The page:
Methods of Brick Manufacture
Alongside design, the greatest impact on the external aesthetics of a building will come down to selecting the right facade material. With thousands of different facing bricks available in the UK and many more available from European manufacturers, there is a type of facing brick for all projects, from traditional to contemporary.
The appearance of a facing brick depends on a number of different factors, including the way in which it is manufactured. Each technique, many of which are fundamentally still the same as those used thousands of years ago, provides the brick with distinct characteristics that can transform the appearance of building.
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Using an automated manufacturing process, wirecut bricks are produced by extruding a column of clay through a die and then cut into individual bricks using wires. As a result, wirecut bricks tend to be very uniform in shape with precise edges and extremely good tolerance.
Wirecut bricks (also known as extruded bricks) usually have perforations running through the brick which are designed to reduce the weight of the brick and aid the drying and firing process. Different textures can be applied to wirecut bricks during the manufacturing process such as sanded textures, rolled textures, dragwire textures, creased textures, rustication and glazes.
Following the extrusion of the clay through the die, the bricks are cut with a wire and dried for at least 2 days. The dried clay is then fired in a kiln to produce a smooth, precise, modular brick onto which a coloured glaze can be sprayed, before going through the kiln a second time. The resulting product is a striking even glazed brick, available in almost any RAL colours and even special shapes.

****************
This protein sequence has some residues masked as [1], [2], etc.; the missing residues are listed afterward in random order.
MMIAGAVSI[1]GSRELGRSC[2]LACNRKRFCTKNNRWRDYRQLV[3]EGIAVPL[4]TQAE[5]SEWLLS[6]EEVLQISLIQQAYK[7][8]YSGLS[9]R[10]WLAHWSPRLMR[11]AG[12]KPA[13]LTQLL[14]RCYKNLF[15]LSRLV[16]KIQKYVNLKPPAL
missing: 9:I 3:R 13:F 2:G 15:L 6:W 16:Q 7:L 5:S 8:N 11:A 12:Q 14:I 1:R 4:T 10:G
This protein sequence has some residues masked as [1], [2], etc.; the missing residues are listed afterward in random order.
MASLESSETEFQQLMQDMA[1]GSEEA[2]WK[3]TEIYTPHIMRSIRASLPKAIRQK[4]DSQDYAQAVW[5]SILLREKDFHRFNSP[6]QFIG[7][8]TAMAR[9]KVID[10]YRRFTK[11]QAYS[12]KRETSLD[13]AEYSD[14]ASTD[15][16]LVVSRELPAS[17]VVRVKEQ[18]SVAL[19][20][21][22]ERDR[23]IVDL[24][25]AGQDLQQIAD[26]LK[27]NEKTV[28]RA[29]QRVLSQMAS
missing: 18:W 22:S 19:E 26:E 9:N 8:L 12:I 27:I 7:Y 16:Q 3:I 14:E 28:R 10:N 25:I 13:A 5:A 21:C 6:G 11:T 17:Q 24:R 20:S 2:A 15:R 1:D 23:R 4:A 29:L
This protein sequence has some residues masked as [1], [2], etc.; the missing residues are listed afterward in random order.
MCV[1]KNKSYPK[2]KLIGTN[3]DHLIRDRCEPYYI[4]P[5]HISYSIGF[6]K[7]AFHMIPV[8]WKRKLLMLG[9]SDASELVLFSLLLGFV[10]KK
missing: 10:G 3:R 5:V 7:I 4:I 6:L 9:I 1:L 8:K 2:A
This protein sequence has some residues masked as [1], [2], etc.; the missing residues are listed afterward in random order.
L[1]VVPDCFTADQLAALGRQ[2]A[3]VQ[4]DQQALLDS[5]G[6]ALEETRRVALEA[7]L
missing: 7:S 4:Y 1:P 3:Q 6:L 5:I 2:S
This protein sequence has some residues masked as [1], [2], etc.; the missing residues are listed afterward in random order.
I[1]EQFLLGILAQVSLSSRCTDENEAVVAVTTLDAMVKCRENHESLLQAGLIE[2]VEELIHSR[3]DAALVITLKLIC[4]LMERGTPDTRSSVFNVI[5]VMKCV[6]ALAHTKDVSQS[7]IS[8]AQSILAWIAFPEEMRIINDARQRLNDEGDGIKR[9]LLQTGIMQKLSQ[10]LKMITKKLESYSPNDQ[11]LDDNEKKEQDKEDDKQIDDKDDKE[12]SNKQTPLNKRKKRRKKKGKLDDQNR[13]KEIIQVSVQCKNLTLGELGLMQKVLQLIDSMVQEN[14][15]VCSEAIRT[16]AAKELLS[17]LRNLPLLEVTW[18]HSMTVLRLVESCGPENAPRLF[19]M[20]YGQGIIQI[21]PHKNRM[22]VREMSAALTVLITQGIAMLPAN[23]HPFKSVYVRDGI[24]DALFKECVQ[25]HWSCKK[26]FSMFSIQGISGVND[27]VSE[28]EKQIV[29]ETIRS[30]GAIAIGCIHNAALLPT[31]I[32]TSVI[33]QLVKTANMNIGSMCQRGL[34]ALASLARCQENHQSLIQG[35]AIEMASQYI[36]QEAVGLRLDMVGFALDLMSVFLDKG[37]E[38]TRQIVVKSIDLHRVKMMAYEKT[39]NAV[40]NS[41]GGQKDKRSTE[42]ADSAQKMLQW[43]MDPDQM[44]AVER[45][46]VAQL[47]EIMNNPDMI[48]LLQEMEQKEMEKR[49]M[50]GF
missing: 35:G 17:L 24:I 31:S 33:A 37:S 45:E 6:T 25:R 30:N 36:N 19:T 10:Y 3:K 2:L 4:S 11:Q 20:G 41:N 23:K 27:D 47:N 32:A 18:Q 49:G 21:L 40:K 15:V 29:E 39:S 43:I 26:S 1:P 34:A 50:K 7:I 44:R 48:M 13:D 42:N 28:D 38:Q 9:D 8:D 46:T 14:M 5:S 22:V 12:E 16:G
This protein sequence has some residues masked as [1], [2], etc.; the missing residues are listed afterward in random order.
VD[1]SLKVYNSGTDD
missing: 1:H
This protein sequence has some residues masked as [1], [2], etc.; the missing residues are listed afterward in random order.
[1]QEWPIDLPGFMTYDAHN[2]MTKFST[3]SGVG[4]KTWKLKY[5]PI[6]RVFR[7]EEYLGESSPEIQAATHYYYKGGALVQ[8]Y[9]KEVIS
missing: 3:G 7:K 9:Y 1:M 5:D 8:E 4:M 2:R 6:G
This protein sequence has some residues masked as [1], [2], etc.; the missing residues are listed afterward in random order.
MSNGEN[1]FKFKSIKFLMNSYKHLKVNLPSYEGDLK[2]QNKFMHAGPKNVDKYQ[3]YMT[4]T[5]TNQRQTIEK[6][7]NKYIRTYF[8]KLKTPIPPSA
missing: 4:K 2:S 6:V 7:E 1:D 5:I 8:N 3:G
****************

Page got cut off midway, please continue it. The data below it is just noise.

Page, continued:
Despite the advances in technology that have resulted in the ability to mass produce bricks using large scale machines, there is still a great demand for handmade bricks. Using the same process that has been in practice for centuries, individual bricks are hand thrown into moulds. The result yields an attractive, gently creased texture in the face of the bricks. Handmade bricks usually have an indent in the top of the brick known as a ‘frog’.
Stock bricks (also known as soft mud) are produced using clay with a relatively high water content, taken from rivers or quarries, and using an automated process the clay is placed into moulds by a machine. A fine sand is used to prevent the clay from sticking to the molds and the external face texture of a stock brick will depend on the clay type used in the manufacturing process. Stock bricks often have more varied edges and like handmade bricks they also usually have a frog.
Waterstruck bricks are produced by pushing clay through rectangular dies using water as a lubricant to form the bricks. As a result waterstruck bricks have a unique, slightly irregular appearance and tend to be solid, without a frog or perforations.
Long format facing bricks are an ideal way to make a design statement. The longer, thinner brick shapes contribute to a contemporary aesthetic that is growing rapidly in popularity. Long format bricks are manufactured using the same methods previously described and are available as extruded wirecut bricks for precise straight edges, stock bricks or waterstruck for a brick full of character. These long, slender bricks offer modern interest to elevations and are available in a wide variety of colour options including glazes.
With thousands of different brick colours, sizes and textures found across the UK, matching existing brickwork can be challenging.
Our experienced sales teams across the UK draw upon their years of local knowledge to offer a highly personalised service that assists architects, developers and contractors with selecting the most suitable brick type for building projects through our online brick matching service.
CPD seminars are also a great way to learn more about facing bricks. From 'back to basics' refresher sessions, to brand new product innovations and technical considerations when designing in brick, these seminars are an excellent way of finding out more about our product portfolio, seeing the products up close and how they will benefit your projects. Our teams are available nationwide to deliver a range of free CPD seminars in your offices, or one of our showrooms, at a time and date that fits your schedule.